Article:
A Traitor’s Tears by Fiona Buckley

Traitors TearsEngland 1573, and Ursula Blanchard, half-sister to Queen Elizabeth I herself, is looking forward to some peace and quiet. After attending an execution of a traitor that she brought to justice, the only problems facing her seem to be gossip about the father of her young son – a very complicated story… Her main adversary seems to be Jane Cobbold, a neighbour, and, needless to say, she is soon found dead in her garden. Suspicion falls on Ursula’s loyal servant, Brockley, and it’s up to Ursula to prove his innocence. With another death soon following, and Sir Francis Walsingham himself getting involved, things soon start to get serious…

The twelfth book in a series of adventures, this is the first time that I’ve encountered this author and her lead character. But will I be returning to fill in the preceding eleven books?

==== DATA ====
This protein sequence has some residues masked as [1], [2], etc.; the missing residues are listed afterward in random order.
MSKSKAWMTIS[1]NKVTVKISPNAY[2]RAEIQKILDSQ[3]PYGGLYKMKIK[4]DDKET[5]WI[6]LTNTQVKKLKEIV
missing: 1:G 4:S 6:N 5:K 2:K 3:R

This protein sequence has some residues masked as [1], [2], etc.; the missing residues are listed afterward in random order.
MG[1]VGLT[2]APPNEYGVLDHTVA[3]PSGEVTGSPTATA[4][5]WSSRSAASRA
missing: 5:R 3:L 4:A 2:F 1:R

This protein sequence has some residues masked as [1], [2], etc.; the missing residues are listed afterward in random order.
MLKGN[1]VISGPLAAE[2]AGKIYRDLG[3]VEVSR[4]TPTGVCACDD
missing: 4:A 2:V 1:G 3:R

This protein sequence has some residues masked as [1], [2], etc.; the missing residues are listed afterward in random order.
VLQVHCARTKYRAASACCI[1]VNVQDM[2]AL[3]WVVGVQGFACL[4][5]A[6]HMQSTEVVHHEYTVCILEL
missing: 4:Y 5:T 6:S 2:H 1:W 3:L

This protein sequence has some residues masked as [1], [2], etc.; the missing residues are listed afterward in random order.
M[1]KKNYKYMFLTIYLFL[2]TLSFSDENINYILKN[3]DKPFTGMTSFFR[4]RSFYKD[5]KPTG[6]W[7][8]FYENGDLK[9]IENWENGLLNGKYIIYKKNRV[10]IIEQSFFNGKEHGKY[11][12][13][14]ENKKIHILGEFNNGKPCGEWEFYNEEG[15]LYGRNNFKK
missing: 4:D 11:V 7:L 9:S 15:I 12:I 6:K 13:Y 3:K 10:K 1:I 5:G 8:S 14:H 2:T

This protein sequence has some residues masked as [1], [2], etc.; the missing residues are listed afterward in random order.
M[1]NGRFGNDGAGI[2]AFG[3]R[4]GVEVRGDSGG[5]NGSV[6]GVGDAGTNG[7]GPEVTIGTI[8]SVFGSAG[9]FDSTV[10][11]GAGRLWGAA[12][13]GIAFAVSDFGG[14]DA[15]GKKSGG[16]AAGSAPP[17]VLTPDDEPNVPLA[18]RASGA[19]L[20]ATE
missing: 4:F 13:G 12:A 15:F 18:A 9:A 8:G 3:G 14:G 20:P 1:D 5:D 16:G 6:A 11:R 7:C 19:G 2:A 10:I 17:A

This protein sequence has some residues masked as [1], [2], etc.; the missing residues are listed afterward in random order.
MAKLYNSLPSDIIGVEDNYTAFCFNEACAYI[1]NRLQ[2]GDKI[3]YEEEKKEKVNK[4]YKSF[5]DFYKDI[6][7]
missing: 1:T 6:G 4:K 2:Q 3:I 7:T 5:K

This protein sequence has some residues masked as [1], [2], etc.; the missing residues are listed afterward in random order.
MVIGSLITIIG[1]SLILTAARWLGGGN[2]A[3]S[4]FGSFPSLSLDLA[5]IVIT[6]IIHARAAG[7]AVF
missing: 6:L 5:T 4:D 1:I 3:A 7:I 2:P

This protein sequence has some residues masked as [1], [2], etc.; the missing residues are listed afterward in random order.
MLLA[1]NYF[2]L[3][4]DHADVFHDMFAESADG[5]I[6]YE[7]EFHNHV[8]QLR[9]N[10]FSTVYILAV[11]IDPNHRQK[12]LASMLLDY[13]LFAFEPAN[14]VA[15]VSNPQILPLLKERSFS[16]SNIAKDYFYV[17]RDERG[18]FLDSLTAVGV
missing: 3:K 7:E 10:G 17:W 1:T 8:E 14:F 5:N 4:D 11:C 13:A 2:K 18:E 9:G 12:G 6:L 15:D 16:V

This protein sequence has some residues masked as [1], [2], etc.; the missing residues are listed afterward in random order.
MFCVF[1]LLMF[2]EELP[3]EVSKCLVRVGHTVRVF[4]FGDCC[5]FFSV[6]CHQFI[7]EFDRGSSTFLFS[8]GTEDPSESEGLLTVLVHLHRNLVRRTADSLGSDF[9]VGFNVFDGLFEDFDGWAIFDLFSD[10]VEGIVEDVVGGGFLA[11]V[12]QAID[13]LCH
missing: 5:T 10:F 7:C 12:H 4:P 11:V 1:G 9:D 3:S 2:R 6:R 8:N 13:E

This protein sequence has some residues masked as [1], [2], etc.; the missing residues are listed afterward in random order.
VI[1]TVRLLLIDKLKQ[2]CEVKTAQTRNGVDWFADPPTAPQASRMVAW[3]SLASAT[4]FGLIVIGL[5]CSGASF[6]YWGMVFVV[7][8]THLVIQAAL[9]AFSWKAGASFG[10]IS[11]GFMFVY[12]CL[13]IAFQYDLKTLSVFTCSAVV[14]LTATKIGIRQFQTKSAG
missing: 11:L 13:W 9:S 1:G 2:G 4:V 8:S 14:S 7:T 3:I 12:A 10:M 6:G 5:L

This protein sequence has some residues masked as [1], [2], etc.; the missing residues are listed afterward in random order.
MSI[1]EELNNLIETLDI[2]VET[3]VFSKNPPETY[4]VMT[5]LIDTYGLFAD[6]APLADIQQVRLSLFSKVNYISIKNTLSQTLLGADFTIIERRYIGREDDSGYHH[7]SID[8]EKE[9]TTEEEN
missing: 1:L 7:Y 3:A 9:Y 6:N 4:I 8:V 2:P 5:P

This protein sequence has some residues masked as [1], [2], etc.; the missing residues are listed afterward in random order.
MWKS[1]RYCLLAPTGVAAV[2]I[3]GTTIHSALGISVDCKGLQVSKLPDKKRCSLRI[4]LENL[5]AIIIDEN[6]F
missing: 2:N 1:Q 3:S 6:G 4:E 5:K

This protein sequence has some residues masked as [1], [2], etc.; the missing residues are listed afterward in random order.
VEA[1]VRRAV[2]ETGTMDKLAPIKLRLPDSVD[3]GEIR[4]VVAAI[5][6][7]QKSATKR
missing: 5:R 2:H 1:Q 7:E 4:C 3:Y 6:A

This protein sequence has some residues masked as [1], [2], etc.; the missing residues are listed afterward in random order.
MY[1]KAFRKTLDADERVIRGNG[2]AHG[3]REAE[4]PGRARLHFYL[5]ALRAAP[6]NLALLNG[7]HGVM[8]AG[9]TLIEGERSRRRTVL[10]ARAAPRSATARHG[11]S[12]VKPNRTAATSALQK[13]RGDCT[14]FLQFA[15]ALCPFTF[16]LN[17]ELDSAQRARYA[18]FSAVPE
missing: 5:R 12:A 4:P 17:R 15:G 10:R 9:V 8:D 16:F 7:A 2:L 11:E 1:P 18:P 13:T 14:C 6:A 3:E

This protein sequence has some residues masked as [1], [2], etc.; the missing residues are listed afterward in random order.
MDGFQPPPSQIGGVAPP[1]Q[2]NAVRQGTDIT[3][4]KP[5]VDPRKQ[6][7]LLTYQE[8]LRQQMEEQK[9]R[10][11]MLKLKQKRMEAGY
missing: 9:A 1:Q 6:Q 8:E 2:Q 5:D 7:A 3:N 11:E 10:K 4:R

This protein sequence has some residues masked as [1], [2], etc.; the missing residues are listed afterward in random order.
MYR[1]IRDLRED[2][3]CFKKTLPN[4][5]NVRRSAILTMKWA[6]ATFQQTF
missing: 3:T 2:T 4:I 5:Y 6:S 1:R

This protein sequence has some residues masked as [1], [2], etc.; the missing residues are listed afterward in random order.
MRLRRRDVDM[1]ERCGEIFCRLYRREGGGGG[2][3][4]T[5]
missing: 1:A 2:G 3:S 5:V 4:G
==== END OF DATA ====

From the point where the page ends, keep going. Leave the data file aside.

Maybe… I did feel that I missed a lot of the background but it is all summarised for the new reader. Unfortunately I did feel that it potentially spoiled some developments in earlier books. The characters are already developed at this point in their lives and it did feel strange joining them at this late stage.

I’m not convinced I’ll be back, though, as at the end of the day, this is much more an adventure than a mystery. I’ve said before that it’s very hard to pull off a mystery where, for the majority of the plot, there is only one credible suspect. Either the real murderer comes out of nowhere or it’s the one suspect the whole time. Neither plot works very often for me, and I’m sorry to say that this wasn’t the book to change my mind.

Fans of the Tudor period – and there are many – will probably lap this up, but I’m aftraid that it wasn’t my cup of tea.

My copy was provided via NetGalley and it will be published by Severn House at the end of the month.

3 comments

  1. There are maybe two or three mysteries I can think of where the most obvious solution / suspect still comes as a surprise but otherwise I always find those sorts of stories disappointing, either because you think that you have been unfairly distracted by a blizzard of red herrings or that the author just didn’t try hard enough – shame really, nothing worse than a surprise that isn’t

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